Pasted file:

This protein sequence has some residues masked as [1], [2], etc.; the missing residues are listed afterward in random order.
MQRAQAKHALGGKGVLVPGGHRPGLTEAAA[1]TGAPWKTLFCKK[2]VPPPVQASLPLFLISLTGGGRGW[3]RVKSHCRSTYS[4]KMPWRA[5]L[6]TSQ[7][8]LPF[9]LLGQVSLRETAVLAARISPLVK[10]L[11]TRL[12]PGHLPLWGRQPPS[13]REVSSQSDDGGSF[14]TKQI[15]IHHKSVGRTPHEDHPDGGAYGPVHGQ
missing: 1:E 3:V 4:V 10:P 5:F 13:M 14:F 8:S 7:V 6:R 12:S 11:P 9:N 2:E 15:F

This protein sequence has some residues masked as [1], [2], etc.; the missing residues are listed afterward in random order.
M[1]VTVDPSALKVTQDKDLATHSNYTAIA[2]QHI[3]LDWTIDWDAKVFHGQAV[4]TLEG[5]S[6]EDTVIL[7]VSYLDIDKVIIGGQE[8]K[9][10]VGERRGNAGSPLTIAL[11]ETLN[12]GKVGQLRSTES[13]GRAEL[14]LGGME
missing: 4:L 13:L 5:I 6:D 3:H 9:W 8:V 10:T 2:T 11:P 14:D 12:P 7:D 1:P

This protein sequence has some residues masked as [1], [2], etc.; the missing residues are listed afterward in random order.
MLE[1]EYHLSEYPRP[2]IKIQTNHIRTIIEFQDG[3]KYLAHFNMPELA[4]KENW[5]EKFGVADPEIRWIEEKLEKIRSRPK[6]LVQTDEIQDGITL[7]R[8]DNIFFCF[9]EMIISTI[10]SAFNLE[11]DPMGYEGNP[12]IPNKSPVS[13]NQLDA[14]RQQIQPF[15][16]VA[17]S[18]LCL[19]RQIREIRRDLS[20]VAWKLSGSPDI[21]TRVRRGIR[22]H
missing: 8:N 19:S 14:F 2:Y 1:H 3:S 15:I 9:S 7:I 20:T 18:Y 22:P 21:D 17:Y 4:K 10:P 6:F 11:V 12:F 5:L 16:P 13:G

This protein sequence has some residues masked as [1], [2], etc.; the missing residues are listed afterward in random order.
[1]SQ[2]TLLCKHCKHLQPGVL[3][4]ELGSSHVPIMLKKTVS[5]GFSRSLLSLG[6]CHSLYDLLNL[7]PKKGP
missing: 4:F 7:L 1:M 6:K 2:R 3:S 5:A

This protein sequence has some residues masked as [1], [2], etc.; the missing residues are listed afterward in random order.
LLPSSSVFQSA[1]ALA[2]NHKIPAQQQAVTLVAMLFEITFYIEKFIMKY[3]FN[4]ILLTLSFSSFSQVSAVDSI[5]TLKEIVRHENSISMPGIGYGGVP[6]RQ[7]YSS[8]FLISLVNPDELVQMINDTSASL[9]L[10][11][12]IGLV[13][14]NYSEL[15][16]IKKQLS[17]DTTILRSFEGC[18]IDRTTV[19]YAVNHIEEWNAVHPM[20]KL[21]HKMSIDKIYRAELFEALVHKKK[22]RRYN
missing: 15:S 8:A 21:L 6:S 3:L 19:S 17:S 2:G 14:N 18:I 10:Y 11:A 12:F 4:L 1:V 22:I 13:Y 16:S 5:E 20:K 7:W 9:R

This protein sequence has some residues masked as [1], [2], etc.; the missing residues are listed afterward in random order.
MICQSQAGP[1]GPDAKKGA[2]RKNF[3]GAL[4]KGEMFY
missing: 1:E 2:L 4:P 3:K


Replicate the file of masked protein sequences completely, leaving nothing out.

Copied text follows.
This protein sequence has some residues masked as [1], [2], etc.; the missing residues are listed afterward in random order.
MQRAQAKHALGGKGVLVPGGHRPGLTEAAA[1]TGAPWKTLFCKK[2]VPPPVQASLPLFLISLTGGGRGW[3]RVKSHCRSTYS[4]KMPWRA[5]L[6]TSQ[7][8]LPF[9]LLGQVSLRETAVLAARISPLVK[10]L[11]TRL[12]PGHLPLWGRQPPS[13]REVSSQSDDGGSF[14]TKQI[15]IHHKSVGRTPHEDHPDGGAYGPVHGQ
missing: 1:E 3:V 4:V 10:P 5:F 13:M 14:F 8:S 7:V 6:R 12:S 11:P 9:N 2:E 15:F

This protein sequence has some residues masked as [1], [2], etc.; the missing residues are listed afterward in random order.
M[1]VTVDPSALKVTQDKDLATHSNYTAIA[2]QHI[3]LDWTIDWDAKVFHGQAV[4]TLEG[5]S[6]EDTVIL[7]VSYLDIDKVIIGGQE[8]K[9][10]VGERRGNAGSPLTIAL[11]ETLN[12]GKVGQLRSTES[13]GRAEL[14]LGGME
missing: 4:L 13:L 5:I 6:D 3:H 9:W 8:V 10:T 2:T 11:P 14:D 12:P 7:D 1:P

This protein sequence has some residues masked as [1], [2], etc.; the missing residues are listed afterward in random order.
MLE[1]EYHLSEYPRP[2]IKIQTNHIRTIIEFQDG[3]KYLAHFNMPELA[4]KENW[5]EKFGVADPEIRWIEEKLEKIRSRPK[6]LVQTDEIQDGITL[7]R[8]DNIFFCF[9]EMIISTI[10]SAFNLE[11]DPMGYEGNP[12]IPNKSPVS[13]NQLDA[14]RQQIQPF[15][16]VA[17]S[18]LCL[19]RQIREIRRDLS[20]VAWKLSGSPDI[21]TRVRRGIR[22]H
missing: 8:N 19:S 14:F 2:Y 1:H 3:S 15:I 9:S 7:I 20:T 18:Y 22:P 21:D 17:Y 4:K 10:P 6:F 11:V 12:F 5:L 16:P 13:G

This protein sequence has some residues masked as [1], [2], etc.; the missing residues are listed afterward in random order.
[1]SQ[2]TLLCKHCKHLQPGVL[3][4]ELGSSHVPIMLKKTVS[5]GFSRSLLSLG[6]CHSLYDLLNL[7]PKKGP
missing: 4:F 7:L 1:M 6:K 2:R 3:S 5:A

This protein sequence has some residues masked as [1], [2], etc.; the missing residues are listed afterward in random order.
LLPSSSVFQSA[1]ALA[2]NHKIPAQQQAVTLVAMLFEITFYIEKFIMKY[3]FN[4]ILLTLSFSSFSQVSAVDSI[5]TLKEIVRHENSISMPGIGYGGVP[6]RQ[7]YSS[8]FLISLVNPDELVQMINDTSASL[9]L[10][11][12]IGLV[13][14]NYSEL[15][16]IKKQLS[17]DTTILRSFEGC[18]IDRTTV[19]YAVNHIEEWNAVHPM[20]KL[21]HKMSIDKIYRAELFEALVHKKK[22]RRYN
missing: 15:S 8:A 21:L 6:S 3:L 19:S 17:S 2:G 14:N 18:I 10:Y 11:A 12:F 4:L 1:V 22:I 13:Y 16:S 5:E 20:K 7:W 9:R

This protein sequence has some residues masked as [1], [2], etc.; the missing residues are listed afterward in random order.
MICQSQAGP[1]GPDAKKGA[2]RKNF[3]GAL[4]KGEMFY
missing: 1:E 2:L 4:P 3:K